It seems wrong that so much edible food ends up in landfills (about 3.8 million tons each year in Illinois) while people go hungry. Well, several mobile apps are helping to address the problem by allowing supermarkets and restaurants to sell high-spoilage food directly to consumers at heavily discounted prices, and some of our local businesses are using these services!
For grocery stores, there is an app called Flashfood. Meijer sites in Elgin, St. Charles, East Aurora and Oswego are currently participating. Each location lists items in the app that are usually available at heavily discounted prices within a few days of the sell-by date.
Just as an example, on the day this article was written, St. Charles offerings included pork loin, chicken drumsticks, bagged salad greens, prepared deli salads, sliced fruit, and even healthy snack packs for school lunches, all for at least 50% off. Customers can buy the items via the app and pick them up directly from customer service. The Flashfood app is free to download for iOS and Android.
For restaurants, cafes and bakeries there is Too Good to Go. Restaurants can offer food at heavily discounted prices and provide a pick-up window for when that food will be available. Customers can reserve specific items and ‘mystery bags’ through the app. The “snack bags” allow restaurants to make a list for their leftover groceries of the day without knowing exactly what they’ll have. This obviously works best for customers who are not very picky and don’t have any dietary restrictions. For example, Small Cakes in Aurora and Panera Bread in Aurora and St. Charles recently had surprise bags on sale for $5.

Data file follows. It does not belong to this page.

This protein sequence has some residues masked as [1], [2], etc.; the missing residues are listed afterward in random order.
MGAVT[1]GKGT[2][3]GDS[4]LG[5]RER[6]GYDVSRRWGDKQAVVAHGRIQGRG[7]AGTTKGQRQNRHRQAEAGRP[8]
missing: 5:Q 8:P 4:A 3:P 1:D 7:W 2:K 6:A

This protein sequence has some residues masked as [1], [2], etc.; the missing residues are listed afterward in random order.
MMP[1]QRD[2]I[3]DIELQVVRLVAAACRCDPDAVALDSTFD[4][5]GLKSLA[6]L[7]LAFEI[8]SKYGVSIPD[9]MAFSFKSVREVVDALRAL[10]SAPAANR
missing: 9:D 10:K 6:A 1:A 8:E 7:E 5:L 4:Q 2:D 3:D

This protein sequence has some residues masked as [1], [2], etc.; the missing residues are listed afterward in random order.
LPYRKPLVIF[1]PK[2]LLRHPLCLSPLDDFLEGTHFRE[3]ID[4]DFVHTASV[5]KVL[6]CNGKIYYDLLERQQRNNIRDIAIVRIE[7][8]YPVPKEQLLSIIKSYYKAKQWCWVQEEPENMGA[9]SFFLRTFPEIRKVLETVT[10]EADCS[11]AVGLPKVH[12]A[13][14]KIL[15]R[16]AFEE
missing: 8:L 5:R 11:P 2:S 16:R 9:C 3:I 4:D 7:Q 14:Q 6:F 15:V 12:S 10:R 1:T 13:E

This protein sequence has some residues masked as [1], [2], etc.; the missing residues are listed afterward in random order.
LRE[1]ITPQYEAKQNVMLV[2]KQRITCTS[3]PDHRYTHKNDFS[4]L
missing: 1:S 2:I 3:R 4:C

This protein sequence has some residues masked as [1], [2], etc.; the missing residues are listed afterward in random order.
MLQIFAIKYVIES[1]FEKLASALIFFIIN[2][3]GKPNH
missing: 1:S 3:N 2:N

Local businesses also help solve food waste and food insecurity by working directly with our local nonprofit food heroes. For example, the Northern Illinois Food Bank estimates that 80% of its groceries come from food-producing companies, rather than donations from private households.
The best thing each household can do individually to avoid food waste is to plan their purchases carefully to avoid over-buying. Before grocery shopping, create a menu and purchase only what is necessary to fulfill the menu, plus additional staples and snacks. Make sure you compare your list to what you already have in the pantry to avoid duplicates. This prevents over-purchasing or over-purchasing items that are unlikely to be used before they spoil.
Another tip is not to shop for groceries on an empty stomach. A research study of customer behavior found that hungry shoppers were more likely to buy unhealthy foods and over-buy.
If you find that you’ve over-bought a perishable item (or if it was only available in more quantity than needed), can the leftovers be frozen or otherwise creatively preserved? I’ve used leftover strawberries, blueberries, raspberries, basil, citrus peel, and ginger to make syrups for soda and mixed drinks.
Visit the Kane County Recycling Program’s Food Waste Prevention website for more creative ideas and to contribute your own ideas!